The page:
Red Bull's 2021 Drivers

Thoughts on 2021 Red Bull Drivers

By Jim K. December 21 2020

Alex Albon

Image: © Red Bull Media House

Max

Image: © Red Bull Media House

Sergio Perez

Image: Racing Point

Although it has been long speculated, the news that Sergio Perez will join Red Bull for 2021 in favor of Alex Albon somehow still felt like quite a surprise. The confirmation from the Milton Keynes-based team marks a significant change in their philosophy of cultivating youth. Perez will be the first driver (after Mark Webber) who has not graduated from the Red Bull Junior Driver program to pilot a Red Bull Formula One car. The 2020 season has just finished, but the story of 2021 is already filling up nicely with intrigue and subplots.


There seemed to be an inevitability about the decision from the moment that AlphaTauri switched their lineup for 2021 to include Japanese prodigy Yuki Tsunoda. If Tsunoda was joining Red Bull's Formula One quadruplet, then Albon couldn't be getting demoted to the junior team. After his regular disappointments throughout 2020, there didn't seem to be any likelihood of him remaining at the senior outfit. So after only two seasons, the once-promising Alex Albon is out of F1, at least temporarily.


There is no doubt that Alex is the biggest loser in this situation but spare a thought, too, for Daniil Kvyat. The Russian has had a relatively strong season overshadowed by his teammate's victory and, therefore, his bumper haul of points at Monza. Kvyat will never go down as one of the greats of Formula One, but he was far from the worst drivers that the sport has seen. If it weren't for the timing of Max Verstappen's breakthrough into F1, one wonders if the Russian would've done better than the two podium finishes he enjoyed during his time at Red Bull.


Now it is Albon following Kvyat's unenviable footsteps into the revolving door of Red Bull. The Anglo-Thai driver said that the decision 'hurt', which isn't all too surprising. But as we've seen from Kvyat, being dropped by Red Bull does not mean your time in Formula One must also end. The four drivers in the Red Bull stable for 2021 will know any drop in performance could result in an Alex Albon looking for redemption taking their place. I wouldn't put it past Red Bull to have Albon back at one of the two teams next year.


If Albon and Kvyat are the losers from the move, then Red Bull themselves are the biggest winners. It's not common for such a prominent constructor in F1 to be so late in their driver announcements and still put forward a strong (on paper) partnership. Then again, it's not common for a constructor to have six drivers as possible contenders for four seats.
Nico Hulkenberg was always an outside bet for Red Bull. Perez is arguably the stronger choice of their two 'external' options. Unlike the German, Perez has several podiums in Formula One, and as of early December, a race victory too. That means for the first time since Daniel Ricciardo departed the team, they will have two race winners in both cars. By deferring their decision so late, the team has been able to scoop up the best of the outgoing drivers as their Plan B. That looks very much like the optimal strategy right now.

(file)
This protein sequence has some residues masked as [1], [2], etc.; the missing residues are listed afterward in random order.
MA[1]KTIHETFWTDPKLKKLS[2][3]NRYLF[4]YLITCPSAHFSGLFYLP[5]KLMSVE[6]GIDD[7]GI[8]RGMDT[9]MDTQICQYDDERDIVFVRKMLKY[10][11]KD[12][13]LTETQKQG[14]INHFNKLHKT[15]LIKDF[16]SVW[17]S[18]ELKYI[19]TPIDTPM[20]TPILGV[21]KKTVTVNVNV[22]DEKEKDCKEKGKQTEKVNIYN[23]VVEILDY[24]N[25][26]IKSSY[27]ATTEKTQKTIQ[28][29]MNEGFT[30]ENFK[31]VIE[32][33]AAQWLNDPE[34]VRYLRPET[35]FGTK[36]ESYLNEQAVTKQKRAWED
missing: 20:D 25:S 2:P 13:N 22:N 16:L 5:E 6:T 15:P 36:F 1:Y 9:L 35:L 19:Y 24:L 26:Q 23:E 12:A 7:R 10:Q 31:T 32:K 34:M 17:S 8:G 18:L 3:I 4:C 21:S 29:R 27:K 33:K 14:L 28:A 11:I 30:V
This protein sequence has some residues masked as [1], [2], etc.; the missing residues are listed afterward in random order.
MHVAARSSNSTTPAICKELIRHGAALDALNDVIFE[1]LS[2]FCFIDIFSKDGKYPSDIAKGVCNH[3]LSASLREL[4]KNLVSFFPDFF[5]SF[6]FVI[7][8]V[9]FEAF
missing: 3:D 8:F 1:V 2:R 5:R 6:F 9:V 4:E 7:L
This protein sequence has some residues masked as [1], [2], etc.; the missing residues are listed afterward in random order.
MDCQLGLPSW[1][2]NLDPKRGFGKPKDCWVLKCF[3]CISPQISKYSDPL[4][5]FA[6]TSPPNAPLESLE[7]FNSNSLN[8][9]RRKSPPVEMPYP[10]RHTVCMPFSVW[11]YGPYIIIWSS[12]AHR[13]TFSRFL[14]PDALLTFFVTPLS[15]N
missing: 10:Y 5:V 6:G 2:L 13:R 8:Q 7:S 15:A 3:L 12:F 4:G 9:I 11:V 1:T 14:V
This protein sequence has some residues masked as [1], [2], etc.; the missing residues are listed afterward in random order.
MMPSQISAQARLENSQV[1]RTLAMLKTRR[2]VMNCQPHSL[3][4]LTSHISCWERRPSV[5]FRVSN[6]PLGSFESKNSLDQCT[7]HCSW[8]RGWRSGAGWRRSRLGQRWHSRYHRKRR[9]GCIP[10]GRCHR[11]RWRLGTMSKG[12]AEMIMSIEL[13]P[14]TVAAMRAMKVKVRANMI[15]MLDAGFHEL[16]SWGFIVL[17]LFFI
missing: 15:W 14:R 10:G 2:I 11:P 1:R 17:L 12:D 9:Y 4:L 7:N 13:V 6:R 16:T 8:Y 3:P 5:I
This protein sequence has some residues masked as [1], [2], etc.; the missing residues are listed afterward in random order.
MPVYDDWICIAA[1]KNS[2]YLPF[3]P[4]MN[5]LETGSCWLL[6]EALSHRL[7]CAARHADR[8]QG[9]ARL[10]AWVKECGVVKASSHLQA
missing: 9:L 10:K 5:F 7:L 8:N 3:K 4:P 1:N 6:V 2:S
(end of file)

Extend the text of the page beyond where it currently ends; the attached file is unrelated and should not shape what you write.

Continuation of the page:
That Sergio Perez is quick and consistent has been the consensus since the Mexican got comfortable at Force India/Racing Point. Perez has had ten years of solid performances where he could say he'd do better if the car was better. Now, he has a platform to prove that he is also fast enough to be mentioned alongside superstars such as his new teammate, Verstappen or Lewis Hamilton. There's also a chance that he might show he was always a midfield driver at best.

Destinations

Yuki

Image: © Red Bull Media House

Checo wins Sakir GP

Image: © Red Bull Media House

Unlike his two predecessors, Perez is not a 'wet behind the ears' newbie. We've already seen how brutal Red Bull can be in their driver choices with men who have only a little F1 experience. You can imagine their tolerance will somehow be even lower with a ten-year veteran. The pressure is on for Checo.
That pressure works two ways, however. Verstappen now has a more experienced teammate for the first time in two years. The team has been unashamed in how much car development is focused around the young Dutchman. Could Perez be someone who brings up some uncomfortable truths for the energy drinks company's strategy?


While Max has the talent to be one of the sports greatest competitors, how will it look if he outperforms Perez by a similar margin to what he did with Pierre Gasly and Alex Albon? After a decade, Formula One knows that Péeez is no slouch. No teammate of his has ever embarrassed Checo in the way that Max has with the last two men he's shared a garage with. The conspiracy theory that the second car in the Red Bull team is a lesser car than the Dutchman's could be proven true.
So, in summary, we have a rookie jumping up to F1 to displace an established name. And an established name replacing a driver who was a rookie just twelve months ago. On the surface, it seems as though the decision-makers at Red Bull don't know what is best and are trying everything. One thing is for sure, though. No matter if Mercedes run away with the title once more, following this internal soap opera that keeps on giving is a truly fascinating set up for the 2021 season.